In most parts of India, yogurt or curd is eaten at every meal. It is eaten plain or with addition of vegetables. Salt, red chilli powder and ground roast cumin are used to flavour the raitas.


Cucumber,  grated or chopped is added to yogurt to make a raita. Boiled potatoes, once chopped are another addition which is common to making raitas.



Ingredient ~

250 gms yogurt/curd
1 cucumber
1 boiled potato
salt, red chilli powder, ground roasted cumin to taste

Method ~

1. Peel the cucumber, grate or chop it.
2. Peel the potato and chop it fine.
3. Beat the curd, add the spices and the vegetable of your choice.
4. You can make three different kinds of raita, grated cucumber raita, chopped cucumber raita or chopped boiled potato raita.


Green Coriander & Mint Chutney

by Anita Kumari

Chutney is a family of condiments mainly associated with South Asian cuisine that usually contain some mixture of spice, vegetable, and/or fruit. Chutneys may be either wet or dry, and can have a coarse to a fine texture. Several Indian languages use the word for fresh preparations only.
As such Chutney covers a wide variety of foodstuffs. The common element which makes them all ‘chutneys’ is that they are eaten with meals to add flavour. The best English translation of Chutney is relish. As such, they can be, and are, eaten with a wide variety of foods. – Wikipedia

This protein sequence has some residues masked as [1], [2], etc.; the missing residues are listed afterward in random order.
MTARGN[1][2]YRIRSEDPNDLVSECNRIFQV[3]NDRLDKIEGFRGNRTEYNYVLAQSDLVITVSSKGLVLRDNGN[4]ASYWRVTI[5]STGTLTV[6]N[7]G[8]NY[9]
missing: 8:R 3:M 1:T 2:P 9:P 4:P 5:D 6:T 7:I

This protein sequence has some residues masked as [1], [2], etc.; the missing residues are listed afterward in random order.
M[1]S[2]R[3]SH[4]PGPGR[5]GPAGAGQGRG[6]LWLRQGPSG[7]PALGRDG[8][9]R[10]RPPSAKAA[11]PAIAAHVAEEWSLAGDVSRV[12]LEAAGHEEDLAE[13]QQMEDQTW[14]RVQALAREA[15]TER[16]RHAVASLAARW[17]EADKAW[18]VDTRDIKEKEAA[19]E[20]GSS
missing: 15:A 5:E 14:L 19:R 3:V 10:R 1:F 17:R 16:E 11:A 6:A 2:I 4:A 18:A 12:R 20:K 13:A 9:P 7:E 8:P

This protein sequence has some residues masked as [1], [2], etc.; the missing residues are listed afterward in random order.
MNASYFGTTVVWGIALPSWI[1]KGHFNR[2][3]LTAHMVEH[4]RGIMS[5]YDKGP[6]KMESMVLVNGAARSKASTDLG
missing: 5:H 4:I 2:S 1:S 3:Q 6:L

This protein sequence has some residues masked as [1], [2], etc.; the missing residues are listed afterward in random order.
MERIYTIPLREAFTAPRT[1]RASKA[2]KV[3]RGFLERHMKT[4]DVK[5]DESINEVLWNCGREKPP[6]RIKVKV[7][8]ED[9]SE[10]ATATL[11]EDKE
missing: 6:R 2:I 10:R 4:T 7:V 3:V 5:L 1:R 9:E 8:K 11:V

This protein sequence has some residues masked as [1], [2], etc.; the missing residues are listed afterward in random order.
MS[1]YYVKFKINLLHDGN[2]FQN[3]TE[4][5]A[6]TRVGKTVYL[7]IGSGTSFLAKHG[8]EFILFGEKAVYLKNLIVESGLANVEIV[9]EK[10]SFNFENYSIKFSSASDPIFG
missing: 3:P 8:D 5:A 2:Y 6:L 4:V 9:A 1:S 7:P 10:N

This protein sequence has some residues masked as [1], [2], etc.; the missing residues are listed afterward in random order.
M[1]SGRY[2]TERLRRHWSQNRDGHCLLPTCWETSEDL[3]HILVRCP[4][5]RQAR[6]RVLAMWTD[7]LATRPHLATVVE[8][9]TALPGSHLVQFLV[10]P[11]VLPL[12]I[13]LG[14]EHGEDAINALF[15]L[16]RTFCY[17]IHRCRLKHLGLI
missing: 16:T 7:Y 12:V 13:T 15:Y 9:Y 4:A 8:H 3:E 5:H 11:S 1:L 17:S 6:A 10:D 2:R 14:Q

Anita Kumari left her home in Jharkhand about 9 years ago to come to Delhi for work. She loves cooking. She has the gift to cook delicious meals and serves them with love. She has a whole family back home whom she supports but enjoys her stay in Delhi. She has become independent, tech. savvy and proudly dresses up to go out. Her recipe for Green Coriander & Mint Chutney is one which she has formulated on her own. It is much loved by all and even taken frozen all the way to Singapore.
She uses fresh green coriander and mint as the main ingredients to which she adds a tomato to give flavour. She uses the onion to give bulk to the chutney and the addition of green chilli is to your taste. The smaller ones are very spicy so 1 to 1 1/2 will do, whereas those bigger in size can be less sharp and you may need to add 2. To round up the flavours, she adds lemon juice for sourness. Indian lemons are the size of golf balls or smaller, hence the use of three lemons. This again is to your personal taste. You can add half a teaspoon of sugar to give it a sweet and sour flavour.
Green Chutney is an accompaniment with most street foods of North India. It is a quick, simple and in-expensive way of adding an element of taste to everyday food. It is also the favourite condiment that accompanies snacks, either fried, steamed or sautéed in most homes.  The recipe for the green chutney may vary from household to household, but everyone relishes it with their food.

Green Coriander & Mint Chutney

Ingredients :

200 gms fresh green coriander
50 gms fresh green mint
½ tomato
1 small red onion
2 green chillies
1 clove garlic
3 lemons, juice
½ tsp salt or to taste

Method :

1. Pick the mint leaves from the stems.
2. Peel the onion and chop fine.
3. Chop the coriander, mint, tomato, green chillies and clove of garlic.
4. Add all the ingredients in a blender. Add the salt and the lemon juice.
5. Blend till fine. Taste and adjust the seasoning. The chutney should have a balanced flavour of chilli, sourness and a hint of garlic.